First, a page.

The Commission will today publish a Guide on EU funding for tourism, which collects information on the EU funds that are available to people and companies working in the tourism sector. The user-friendly guide contains links to the relevant EU programmes’ websites where the reader can find the call for proposals and information on each funding programme. It also includes examples of good projects co-funded by EU funds in the past. Commissioner for the Internal Market, Thierry Breton, said: “The Tourism ecosystem is among the worst hit by the pandemic. With this new guide, the Commission aims to help people working in the tourism sector, including SMEs to navigate and access the available EU financing. These EU funds will contribute to the tourism industry’s recovery and sustainable and digital transition.” The online guide presents new EU programmes included in the EU budget for 2021 -2021, moving towards a more sustainable, digital EU economy and gathers information on sources of EU funding with the highest potential to support investments in tourism. It will be available online here at 13:00 CET.

Commissioners Schmit, Breton and Sinkevičius hosted Pact for Skills roundtable with renewable energy stakeholders | EU Commission Press

Yesterday, Commissioners Schmit, Breton and Sinkevičius hosted a high-level roundtable of the Pact for Skills with renewable energy stakeholders, among which those from the offshore, wind, and solar sectors. This is part of a series of sectoral roundtables to encourage stakeholder involvement under the Pact for Skills. The objective of the Pact is to mobilise all relevant actors – industrial, social, regional and education partners – to assist people in developing the right skill-set for a sustainable, social and resilient recovery from the coronavirus pandemic. Partnerships established under the Pact will benefit from Commission support such as a partnership platform and information on EU funding options. Renewable energy has been identified as an important industrial ecosystem in Europe for recovery, ripe enough to sustain partnerships under the Pact due to the strong engagement of energy stakeholders and industrial players, the existence of an ongoing maritime technology Blueprint for Sectoral Cooperation on Skills that will look into an offshore renewables Skilling Strategy, as well as the great potential of the sector to be a driver for the twin, digital and green, transitions ahead. Skilled personnel, equipped with the necessary digital skills alongside technical/engineering competences in assisting and facilitating the transformation of energy systems is of particular interest. The Renewable energy ecosystem will create new opportunities for industry, generate green jobs across the continent, and strengthen the EU’s global leadership in renewable energy technologies. Clean energy is crucial to meeting the EU’s goal of climate neutrality by 2050, as set out in the European Green Deal. The meeting confirmed the significant growth opportunities in this ecosystem, and the crucial need to reskill and upskill workers, including from more traditional industries, to ensure a just transition while avoiding potential skills shortages. Attracting talents and especially women is central to be successful in this endeavour. Announced under the European Skills Agenda in July, the Pact for Skills was launched on 10 November.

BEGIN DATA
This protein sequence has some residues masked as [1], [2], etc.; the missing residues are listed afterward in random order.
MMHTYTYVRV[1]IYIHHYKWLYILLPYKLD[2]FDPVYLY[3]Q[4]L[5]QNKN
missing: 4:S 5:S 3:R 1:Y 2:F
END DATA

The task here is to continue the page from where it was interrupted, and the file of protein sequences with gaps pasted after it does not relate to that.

Competition: The Multilateral Working Group on pharmaceutical mergers launches a joint public consultation | EU Commission Press

The Working Group on pharmaceutical mergers, created in March 2021 by the European Commission and several other authorities launched a joint public consultation in the field of pharmaceutical mergers. The Working Group consists of the European Commission’s Directorate-General for Competition, the U.S. Federal Trade Commission (‘FTC’), the Canadian Competition Bureau, the UK’s Competition and Markets Authority (‘CMA’), the U.S. Department of Justice (‘DOJ’) and three Offices of Attorneys General. The objective of the Working Group is to share experiences on the assessment of the effects of mergers in the pharmaceutical sector and to identify concrete and actionable steps to enhance the analysis of pharmaceutical mergers. The purpose of the consultation is to gather ideas and views from all interested parties in the field, including health services, doctors, academia, industry, patient groups, consumer organisations and competition experts. These contributions will then feed into a workshop that will be organised later this year. Interested parties can respond to the consultation until 25 June 2021. The FTC will collect and publish all contributions and comments on behalf of and in close co-operation with all members of the Working Group. You will find the public consultation here.